Car Pot by Ian Cummins

Car Pot: Ian, Simon (25 November 2007).

My son and I spent a pleasant afternoon free-diving the Langstroth sumps in shorts and T-shirts, enjoying the warm, clear water and not even requiring helmets and lights, since both ends of the cave and the airbells were finely illuminated. Yes, I was dreaming, it’s strange where your mind can take you! Then I woke up to the sound of rain on the window and with a rasping throat, some unease about the planned return to Strans Gill. Feeling no better a couple of hours later, I was forced to call Simon to cancel and have a rare weekend off.

A week later and feeling keen, despite the poor weather, we settled on Car Pot, hoping it would not take too much water. On the drive over there was not a single vehicle at Ribblehead, but on the walk up to the cave, the rain had ceased and the wind had dropped, making conditions not too bad at all.

After sorting the gear in the shakehole and stashing the bags under some blocks, the first pitch was rigged with a 20m rope for this dry, narrow shaft, landing on a muddy floor, next to a cold, showery inlet. Passing this very cold shower with a feet-first squeeze, leads to the top of the second (Baptistry) pitch. There is a spit a few feet before this pitch, which I only noticed on the way out, but Simon was able to thread a chockstone for an initial belay, whilst I placed a hanger for the wet descent of this short pitch. We both immediately felt the cold, due to the frigid shower of water, but mainly because of the very cold downdraught that was present. Simon conjectured that this was due to the narrow connection with GG main system pulling the cold air down and upon reaching beyond this point, we found that this was probably the case.

The smooth, Letterbox squeeze leads down a short drop to a slightly less constricted area. One of the infamous features of the cave, the Baptistry Crawl, follows on, being a flat-out, gravelly crawl along a nicely-sculpted passage. Going first, I found about 2-3 inches of very cold water and lots of cobbles to shift on the way, with relief in the form of a higher section at the end, where I spent a few minutes clearing a rocky blockage and immediately lowering the water level in the crawl, since with the cave turning more vertical in nature, the water rapidly drained down the rift.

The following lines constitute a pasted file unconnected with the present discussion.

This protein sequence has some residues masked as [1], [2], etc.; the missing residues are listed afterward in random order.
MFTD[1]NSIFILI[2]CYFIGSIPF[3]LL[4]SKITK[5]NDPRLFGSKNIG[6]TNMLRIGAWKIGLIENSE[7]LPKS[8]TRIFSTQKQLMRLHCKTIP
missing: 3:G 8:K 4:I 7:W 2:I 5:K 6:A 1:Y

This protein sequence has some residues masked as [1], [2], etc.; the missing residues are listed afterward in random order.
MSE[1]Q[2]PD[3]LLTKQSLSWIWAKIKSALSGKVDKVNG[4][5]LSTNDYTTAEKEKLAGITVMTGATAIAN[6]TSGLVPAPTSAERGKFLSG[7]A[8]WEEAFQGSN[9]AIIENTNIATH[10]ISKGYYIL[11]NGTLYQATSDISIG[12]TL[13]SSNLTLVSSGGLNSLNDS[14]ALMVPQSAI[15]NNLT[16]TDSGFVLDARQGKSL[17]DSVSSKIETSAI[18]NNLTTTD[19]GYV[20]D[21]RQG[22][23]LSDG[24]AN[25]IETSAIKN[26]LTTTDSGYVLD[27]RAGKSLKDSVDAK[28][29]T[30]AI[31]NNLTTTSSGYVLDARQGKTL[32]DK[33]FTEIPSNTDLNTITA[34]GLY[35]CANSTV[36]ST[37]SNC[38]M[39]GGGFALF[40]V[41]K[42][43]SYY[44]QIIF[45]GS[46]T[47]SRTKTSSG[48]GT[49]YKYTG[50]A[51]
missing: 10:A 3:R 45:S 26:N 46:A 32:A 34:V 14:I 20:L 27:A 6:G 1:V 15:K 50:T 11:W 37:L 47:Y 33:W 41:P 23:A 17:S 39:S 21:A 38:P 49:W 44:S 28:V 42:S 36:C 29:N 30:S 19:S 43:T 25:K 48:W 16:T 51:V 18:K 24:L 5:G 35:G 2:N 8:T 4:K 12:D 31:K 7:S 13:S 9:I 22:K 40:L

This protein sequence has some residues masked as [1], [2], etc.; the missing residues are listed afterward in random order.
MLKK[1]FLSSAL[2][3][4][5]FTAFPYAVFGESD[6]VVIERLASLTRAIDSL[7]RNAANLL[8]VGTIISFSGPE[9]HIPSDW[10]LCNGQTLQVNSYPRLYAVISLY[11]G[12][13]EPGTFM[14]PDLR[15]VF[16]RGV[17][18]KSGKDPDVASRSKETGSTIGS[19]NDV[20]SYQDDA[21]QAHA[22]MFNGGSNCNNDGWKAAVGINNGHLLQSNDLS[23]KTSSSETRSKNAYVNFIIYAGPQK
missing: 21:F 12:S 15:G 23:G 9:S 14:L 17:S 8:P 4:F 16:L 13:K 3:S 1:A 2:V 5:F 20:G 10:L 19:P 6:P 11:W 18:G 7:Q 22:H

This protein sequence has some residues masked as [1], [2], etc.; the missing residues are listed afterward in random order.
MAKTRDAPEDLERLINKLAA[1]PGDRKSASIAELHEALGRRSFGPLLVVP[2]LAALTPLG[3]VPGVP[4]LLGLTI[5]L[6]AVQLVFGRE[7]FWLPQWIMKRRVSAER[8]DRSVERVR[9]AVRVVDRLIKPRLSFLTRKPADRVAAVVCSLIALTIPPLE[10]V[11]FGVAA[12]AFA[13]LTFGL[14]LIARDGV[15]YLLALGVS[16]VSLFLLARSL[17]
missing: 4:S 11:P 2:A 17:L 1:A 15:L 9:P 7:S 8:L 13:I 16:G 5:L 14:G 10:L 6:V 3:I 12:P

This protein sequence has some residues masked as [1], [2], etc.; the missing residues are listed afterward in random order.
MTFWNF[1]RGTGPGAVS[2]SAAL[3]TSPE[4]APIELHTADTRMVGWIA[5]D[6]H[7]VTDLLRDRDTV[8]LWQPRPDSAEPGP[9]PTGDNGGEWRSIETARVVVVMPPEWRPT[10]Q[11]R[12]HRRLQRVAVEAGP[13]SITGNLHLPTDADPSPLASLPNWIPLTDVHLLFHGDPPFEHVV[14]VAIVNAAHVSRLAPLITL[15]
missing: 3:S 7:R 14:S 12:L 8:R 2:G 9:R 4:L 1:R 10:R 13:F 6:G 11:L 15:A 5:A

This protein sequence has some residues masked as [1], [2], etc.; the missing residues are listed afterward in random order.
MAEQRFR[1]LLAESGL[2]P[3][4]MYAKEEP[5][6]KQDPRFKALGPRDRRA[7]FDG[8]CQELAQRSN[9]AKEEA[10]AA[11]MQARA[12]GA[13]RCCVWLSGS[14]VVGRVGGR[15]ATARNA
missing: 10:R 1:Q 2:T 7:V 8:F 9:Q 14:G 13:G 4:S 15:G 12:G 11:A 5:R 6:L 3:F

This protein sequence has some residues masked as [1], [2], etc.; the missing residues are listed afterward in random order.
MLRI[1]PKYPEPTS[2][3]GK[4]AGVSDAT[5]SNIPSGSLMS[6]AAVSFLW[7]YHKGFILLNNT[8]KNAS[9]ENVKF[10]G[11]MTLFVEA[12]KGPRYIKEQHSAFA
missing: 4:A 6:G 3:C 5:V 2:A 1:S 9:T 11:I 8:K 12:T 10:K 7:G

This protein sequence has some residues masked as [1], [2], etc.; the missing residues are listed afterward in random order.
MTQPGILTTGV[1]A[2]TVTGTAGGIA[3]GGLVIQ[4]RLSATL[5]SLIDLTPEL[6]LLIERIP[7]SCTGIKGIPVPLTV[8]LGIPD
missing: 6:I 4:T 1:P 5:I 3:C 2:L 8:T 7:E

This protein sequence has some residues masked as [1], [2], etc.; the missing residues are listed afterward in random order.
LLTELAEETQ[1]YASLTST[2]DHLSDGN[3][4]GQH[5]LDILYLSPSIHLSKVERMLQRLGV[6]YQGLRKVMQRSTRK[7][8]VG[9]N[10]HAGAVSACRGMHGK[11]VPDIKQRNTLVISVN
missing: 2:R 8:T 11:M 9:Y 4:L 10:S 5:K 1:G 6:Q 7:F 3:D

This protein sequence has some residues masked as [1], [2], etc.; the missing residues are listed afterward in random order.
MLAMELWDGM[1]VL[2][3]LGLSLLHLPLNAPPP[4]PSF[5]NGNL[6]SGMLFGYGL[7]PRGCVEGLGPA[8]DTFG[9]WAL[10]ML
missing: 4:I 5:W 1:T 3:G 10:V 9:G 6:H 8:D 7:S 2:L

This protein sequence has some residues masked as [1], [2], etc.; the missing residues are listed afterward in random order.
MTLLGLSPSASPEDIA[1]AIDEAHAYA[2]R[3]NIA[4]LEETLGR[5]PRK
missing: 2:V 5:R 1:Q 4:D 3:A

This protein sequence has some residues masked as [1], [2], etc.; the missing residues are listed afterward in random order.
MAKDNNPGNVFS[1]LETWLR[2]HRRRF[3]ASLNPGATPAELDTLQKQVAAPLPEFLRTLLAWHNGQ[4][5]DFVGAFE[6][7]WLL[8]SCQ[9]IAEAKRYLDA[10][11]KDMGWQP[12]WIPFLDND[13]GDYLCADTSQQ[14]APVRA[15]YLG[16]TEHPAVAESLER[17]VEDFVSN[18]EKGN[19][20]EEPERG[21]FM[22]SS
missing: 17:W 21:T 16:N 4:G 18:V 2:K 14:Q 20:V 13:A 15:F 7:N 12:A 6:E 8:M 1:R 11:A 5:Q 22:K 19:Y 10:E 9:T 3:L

A short flat-out section ahead led to another awkward pitch head, where a short descent leads to a ledge and a traverse to a more spacious area to allow rigging for the fine pitch below. Meeting more water and again feeling the cold wind, we quickly rigged the rather wet final pitch, passing some ledges to land at a very chilly spot to fix a rebelay and drop through a small, wet window for the final showery descent to the lower, horizontal section of the cave. Arriving at the wet, windswept base of this pitch, I was desperate to find a bit of shelter and immediately pulled up on the muddy fixed rope leading to the South Craven Passage. Simon followed up and after eating a snack, we decided to reverse the climb and head over to inspect the North Craven Passage, with its superb formations. With some care required on the muddy slopes, we soon found the famous curtain, but I was more impressed by the collection of rippled stals on the left of the chamber and the many straws, all immaculately clean and undamaged, fortunately.

Reaching the end of the passage and finding the draughting rift, we headed out at full speed to keep warm. We decided to pull the bags through Baptistry Crawl and I went through first with the rope tied to my ankle, finding that with the dredging work we had done on the way in, it was not unpleasant to pass this section on my back and with Simon behind the bag to coax it along, we were soon past this obstacle. The Letterbox squeeze was a bit trickier on the way up, but the cunningly-constructed stemple was useful and we were soon on the surface, with more rain falling and a very strong wind in our faces once we climbed out of the shakehole.

Having brought coat and gloves, the walk down was not to bad, once in the shelter of the lower ground and Simon was even able to manufacture a roll-up, after several aborted attempts, to satisfy his craving! We thoroughly enjoyed the day, with the extra water adding a bit more spice to this fine cave.